KOCHI: Torrid times are ahead for athletes, as Athletics Federation of India has decided to conduct trials for non-campers (non-national camp trainees) to finalise the contingent for the upcoming Asian Athletics Championships. If the AFI sticks to its decision, the body will have to conduct trials for a large group of athletes.
Consider this: in 20 men’s disciplines of the recently-held Federation Cup Athletics Championship, half of them were won by athletes training outside national camps. The number of non-campers who won silver and bronze will come close to two digits. In women’s disciplines also, numbers were more or less similar.
The Federation Cup was touted as selection trials for the Asian meet. But AFI maintained that the results of non-campers needed to be verified in order to rule out any chances of doping and injury, and hence the confirmation trials, which are slated to be held in the last week of June.
“We have told non-campers and those like Vikas Gowda and Siddhant Thingalaya, who are training abroad, to come for a trial at the National Institute of Sports (NIS), Patiala, on June 25 and 26. The selection committee will see their performances and decide whether they can be selected for the Asian Championships or not. If they don’t come, then they’ll not be considered for selection at all,” AFI president Adille Sumariwalla told the media in Delhi on Wednesday.
The national body, in fact, has been acting tough against non-national camp athletes, suspecting them of resorting to illegal practices like doping. Though the general performance of Indian track and field athletes at last year’s Rio Olympics was pathetic, almost half a dozen athletes particularly came under the radar for their extremely lackadaisical show. There was a big gulf between their performance at Rio and in India, the latter of which fetched them Olympic berths. Performances of veteran athletes like Vikas Gowda were also criticised, with AFI harbouring doubts that the discus thrower had concealed the extent of his injury in order to take part in the big-ticket event.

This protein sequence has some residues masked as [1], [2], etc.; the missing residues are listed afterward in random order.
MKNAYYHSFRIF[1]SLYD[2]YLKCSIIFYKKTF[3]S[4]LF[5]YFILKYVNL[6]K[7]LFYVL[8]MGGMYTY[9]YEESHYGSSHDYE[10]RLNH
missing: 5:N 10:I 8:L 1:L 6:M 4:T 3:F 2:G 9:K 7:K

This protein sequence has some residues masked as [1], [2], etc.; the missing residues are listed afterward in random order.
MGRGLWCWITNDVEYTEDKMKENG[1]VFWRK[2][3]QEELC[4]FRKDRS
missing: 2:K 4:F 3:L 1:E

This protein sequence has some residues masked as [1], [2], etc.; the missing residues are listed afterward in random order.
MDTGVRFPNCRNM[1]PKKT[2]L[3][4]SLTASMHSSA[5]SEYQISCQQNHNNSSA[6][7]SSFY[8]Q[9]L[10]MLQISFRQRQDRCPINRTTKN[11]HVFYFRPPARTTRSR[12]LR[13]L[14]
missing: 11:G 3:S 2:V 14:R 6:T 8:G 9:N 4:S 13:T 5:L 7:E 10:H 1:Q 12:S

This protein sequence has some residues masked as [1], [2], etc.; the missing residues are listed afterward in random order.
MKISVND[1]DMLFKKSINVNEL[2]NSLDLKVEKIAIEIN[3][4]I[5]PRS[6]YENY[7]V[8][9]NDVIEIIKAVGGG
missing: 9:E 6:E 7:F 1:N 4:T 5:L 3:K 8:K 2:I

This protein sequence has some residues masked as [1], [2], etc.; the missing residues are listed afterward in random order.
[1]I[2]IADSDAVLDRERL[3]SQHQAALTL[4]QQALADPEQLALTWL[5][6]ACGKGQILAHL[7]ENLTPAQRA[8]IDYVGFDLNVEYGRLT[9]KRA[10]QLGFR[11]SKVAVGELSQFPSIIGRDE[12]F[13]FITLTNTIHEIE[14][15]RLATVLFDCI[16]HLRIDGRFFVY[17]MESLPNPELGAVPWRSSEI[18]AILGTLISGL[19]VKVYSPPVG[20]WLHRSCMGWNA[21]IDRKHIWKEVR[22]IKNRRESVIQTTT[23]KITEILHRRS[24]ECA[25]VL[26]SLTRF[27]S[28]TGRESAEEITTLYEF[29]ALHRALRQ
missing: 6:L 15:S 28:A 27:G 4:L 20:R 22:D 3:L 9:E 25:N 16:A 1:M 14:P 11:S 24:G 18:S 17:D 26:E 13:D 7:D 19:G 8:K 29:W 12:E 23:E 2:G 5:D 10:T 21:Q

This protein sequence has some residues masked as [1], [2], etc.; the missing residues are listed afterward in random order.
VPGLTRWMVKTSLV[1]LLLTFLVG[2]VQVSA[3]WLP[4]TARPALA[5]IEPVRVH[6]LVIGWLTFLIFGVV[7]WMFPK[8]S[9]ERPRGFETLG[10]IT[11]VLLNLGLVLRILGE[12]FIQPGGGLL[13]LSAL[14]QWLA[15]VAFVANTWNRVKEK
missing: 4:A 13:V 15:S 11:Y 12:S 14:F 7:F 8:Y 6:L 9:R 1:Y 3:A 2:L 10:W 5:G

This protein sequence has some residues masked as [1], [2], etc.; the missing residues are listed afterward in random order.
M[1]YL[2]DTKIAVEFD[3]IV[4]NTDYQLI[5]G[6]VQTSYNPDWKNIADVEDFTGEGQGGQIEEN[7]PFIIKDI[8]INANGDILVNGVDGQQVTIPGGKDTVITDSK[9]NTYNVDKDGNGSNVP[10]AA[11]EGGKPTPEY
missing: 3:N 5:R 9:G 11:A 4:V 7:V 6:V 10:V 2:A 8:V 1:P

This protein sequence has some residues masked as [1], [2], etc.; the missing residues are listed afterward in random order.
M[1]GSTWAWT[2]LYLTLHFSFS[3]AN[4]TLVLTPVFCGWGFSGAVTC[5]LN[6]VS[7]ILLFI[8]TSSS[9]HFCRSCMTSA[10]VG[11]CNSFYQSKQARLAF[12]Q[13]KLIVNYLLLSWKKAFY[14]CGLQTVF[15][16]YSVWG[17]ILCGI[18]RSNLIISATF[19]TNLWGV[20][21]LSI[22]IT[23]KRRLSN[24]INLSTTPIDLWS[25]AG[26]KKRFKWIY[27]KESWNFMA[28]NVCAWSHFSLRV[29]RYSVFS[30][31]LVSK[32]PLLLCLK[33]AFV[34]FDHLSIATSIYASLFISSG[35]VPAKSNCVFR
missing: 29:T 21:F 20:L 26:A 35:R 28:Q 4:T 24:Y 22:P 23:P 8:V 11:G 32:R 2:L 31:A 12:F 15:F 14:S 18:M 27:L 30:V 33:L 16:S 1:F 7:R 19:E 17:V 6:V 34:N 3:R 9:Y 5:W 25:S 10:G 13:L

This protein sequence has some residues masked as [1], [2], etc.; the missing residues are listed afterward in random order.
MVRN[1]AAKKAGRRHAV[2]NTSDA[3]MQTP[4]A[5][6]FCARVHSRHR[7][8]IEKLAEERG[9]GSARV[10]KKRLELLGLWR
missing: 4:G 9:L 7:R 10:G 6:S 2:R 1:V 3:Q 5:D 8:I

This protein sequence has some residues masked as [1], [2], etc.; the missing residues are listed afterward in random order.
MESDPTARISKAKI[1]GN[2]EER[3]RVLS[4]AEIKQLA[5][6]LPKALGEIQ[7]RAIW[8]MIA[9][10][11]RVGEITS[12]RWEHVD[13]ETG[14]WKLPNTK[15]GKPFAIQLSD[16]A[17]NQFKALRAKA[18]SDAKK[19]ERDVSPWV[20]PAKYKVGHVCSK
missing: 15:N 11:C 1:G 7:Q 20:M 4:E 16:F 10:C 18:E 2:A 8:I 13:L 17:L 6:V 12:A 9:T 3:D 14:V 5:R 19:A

However, the decision has invited the wrath of a section of the athletes, who termed the move ‘dictatorial’. “ It’s okay if the AFI decides to hold camps prior to big events. But to make the athletes compete again in hot conditions just ahead of a continental event in the name of confirmation trials is dictatorial,” a leading coach said.
A female athlete said that results of the Federation Cup prove that there is something wrong with the way national camps are run. “There were more winners from outside than from campers themselves. In certain events, the non-campers prevailed, like women’s 400m hurdles, where the top three were training elsewhere. Asking all winners to be in the camp is understandable. But when the non-campers alone are made to run trials while the campers enjoy official patronage, it send a bad message.”